Real Answers from Real Pilots

How does my approach sound? Any advice?

Hello all!

I’ve always wanted to fly for a living, and I’ve never second guessed it at any point during my lifetime. Currently, I am majoring in meteorology at the College at Brockport and hope to use that knowledge to help me with flight training at a flight school in the following graduate years. I originally hoped to take an approach towards the Air Force but could not due to reliance on medications. These opportunities have come fast for me, and while I am eager, I am also hopeful that somebody experienced could give me any advice about anything in my path towards becoming a pilot. I also hope that the path I have chosen towards my dream is an appropriate approach.

Thank you,
Drew Hamelink

Your ‘reliance on medication’… have you tried to get a flight physical or ask a medical examiner if any of your medication would stop you from flying commercially?

No, they are minor breathing issues, but I still need the medications. I’ve spoken with a friend of mine flying for Delta and he brought up that it would not be an interference whatsoever.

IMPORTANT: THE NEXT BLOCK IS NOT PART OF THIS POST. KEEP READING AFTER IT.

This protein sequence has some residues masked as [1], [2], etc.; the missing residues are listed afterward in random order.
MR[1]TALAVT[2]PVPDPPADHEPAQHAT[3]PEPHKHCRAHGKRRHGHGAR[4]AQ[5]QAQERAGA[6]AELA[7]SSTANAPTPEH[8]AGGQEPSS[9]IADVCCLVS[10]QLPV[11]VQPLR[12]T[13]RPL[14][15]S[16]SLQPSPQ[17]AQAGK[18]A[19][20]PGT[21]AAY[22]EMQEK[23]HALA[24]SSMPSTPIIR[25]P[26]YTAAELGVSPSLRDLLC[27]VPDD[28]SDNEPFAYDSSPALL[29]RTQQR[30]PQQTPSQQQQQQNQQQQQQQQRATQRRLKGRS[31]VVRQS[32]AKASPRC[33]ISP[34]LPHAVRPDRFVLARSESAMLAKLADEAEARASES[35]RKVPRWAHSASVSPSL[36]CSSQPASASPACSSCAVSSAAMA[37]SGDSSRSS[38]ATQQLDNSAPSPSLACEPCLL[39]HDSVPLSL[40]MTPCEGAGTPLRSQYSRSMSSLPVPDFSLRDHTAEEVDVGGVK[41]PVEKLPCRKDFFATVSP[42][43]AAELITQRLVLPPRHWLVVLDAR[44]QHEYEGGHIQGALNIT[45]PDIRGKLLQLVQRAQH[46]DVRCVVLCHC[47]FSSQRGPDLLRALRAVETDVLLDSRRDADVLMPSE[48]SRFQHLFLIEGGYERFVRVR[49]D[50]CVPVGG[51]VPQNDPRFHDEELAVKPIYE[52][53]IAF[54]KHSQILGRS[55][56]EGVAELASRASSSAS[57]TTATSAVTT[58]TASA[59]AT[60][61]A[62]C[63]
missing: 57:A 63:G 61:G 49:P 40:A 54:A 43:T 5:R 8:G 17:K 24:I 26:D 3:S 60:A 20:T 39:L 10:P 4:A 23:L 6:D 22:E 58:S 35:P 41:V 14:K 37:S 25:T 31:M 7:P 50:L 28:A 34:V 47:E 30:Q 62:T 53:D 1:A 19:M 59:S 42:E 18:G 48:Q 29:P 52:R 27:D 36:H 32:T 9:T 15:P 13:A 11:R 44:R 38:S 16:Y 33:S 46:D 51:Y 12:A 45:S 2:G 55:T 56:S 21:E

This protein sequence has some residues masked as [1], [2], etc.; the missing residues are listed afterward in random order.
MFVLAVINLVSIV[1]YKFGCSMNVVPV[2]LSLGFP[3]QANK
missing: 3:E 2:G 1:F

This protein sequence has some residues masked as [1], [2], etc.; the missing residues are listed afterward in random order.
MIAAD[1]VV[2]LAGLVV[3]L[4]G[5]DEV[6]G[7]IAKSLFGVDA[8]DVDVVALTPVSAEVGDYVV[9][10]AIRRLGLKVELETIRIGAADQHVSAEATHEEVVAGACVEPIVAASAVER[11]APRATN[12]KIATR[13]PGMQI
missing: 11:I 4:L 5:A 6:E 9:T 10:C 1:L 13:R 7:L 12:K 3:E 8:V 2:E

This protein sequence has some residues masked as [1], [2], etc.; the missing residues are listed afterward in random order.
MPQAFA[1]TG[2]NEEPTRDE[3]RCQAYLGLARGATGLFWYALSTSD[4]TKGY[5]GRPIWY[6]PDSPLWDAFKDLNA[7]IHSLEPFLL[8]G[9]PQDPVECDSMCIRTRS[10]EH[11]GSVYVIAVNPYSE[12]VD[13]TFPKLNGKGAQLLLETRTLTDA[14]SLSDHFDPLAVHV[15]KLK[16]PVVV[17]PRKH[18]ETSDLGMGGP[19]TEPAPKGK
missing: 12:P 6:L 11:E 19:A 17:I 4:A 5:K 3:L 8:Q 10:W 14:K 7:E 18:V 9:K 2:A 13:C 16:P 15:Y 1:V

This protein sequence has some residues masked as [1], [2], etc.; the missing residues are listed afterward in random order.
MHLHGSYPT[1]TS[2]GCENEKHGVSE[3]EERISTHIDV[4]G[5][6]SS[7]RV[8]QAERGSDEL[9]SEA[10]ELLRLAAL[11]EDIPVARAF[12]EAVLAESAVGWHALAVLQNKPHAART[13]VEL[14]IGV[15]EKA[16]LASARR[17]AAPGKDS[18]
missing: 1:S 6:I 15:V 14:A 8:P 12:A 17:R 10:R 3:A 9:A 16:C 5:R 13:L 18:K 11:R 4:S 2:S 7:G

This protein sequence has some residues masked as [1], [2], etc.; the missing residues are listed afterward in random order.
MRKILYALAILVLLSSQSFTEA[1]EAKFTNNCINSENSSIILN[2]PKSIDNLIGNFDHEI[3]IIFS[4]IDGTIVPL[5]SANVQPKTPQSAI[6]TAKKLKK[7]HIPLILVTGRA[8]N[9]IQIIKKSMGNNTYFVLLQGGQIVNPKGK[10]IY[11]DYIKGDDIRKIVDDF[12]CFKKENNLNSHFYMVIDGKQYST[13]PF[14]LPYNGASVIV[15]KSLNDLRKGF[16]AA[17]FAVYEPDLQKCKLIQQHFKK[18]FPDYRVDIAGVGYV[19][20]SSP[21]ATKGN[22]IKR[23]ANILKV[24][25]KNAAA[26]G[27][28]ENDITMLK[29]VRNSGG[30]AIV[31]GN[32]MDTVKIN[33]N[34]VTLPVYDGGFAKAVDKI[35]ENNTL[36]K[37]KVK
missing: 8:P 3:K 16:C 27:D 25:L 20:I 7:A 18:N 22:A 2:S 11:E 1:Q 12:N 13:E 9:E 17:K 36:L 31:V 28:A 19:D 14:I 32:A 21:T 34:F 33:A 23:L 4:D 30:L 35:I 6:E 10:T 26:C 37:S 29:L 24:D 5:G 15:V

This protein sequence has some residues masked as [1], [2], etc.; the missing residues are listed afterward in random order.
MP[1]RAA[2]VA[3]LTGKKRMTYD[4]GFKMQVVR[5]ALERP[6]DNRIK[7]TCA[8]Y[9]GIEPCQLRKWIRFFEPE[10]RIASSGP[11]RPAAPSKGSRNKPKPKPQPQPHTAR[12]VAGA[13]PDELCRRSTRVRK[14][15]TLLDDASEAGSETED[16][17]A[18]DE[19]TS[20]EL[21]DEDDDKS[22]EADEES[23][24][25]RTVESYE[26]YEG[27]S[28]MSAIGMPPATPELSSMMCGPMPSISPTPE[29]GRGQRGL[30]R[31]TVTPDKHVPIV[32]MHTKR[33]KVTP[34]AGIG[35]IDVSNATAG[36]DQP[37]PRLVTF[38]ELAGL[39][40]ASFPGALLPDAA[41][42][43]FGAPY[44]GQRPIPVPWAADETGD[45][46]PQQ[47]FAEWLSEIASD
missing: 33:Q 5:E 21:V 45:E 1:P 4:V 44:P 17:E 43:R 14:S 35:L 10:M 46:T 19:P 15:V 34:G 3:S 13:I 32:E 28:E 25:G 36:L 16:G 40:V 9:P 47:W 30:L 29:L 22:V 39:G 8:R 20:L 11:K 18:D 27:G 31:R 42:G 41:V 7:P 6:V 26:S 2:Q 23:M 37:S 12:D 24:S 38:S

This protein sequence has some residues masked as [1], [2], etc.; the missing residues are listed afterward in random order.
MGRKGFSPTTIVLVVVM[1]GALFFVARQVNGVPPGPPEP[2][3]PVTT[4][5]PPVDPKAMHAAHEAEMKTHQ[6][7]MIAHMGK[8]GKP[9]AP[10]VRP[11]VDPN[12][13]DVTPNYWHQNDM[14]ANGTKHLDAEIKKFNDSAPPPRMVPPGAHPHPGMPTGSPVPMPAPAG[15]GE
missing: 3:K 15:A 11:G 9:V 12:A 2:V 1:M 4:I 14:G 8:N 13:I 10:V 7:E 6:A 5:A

Drew,

If you take some time to read some of the discussions on the forum you’ll
discover that there is no need to put too much emphasis on the field of
study. Only major airlines require a 4 year degree and it can be in
anything. If you’re passionate about Meteorology than stick with it. You’ll
also learn that it’s best to complete college before starting flight
training.

Let us know if you have any other questions.

Tory

Drew,

Welcome to the forums and thanks for the introduction. The first thing that jumps out at me is “reliance upon medications”. The FAA has very strict medical standards, especially when it comes to mind-altering medications. The very first thing you need to do is schedule an appointment for a First Class Medical with a FAA medical examiner. Be honest on your medical history and see what they have to say. From there, an introductory flight is your next step, then further exploration of the career.

Chris

Thank you all for the feedback I‎t is greatly appreciated. God bless you
all.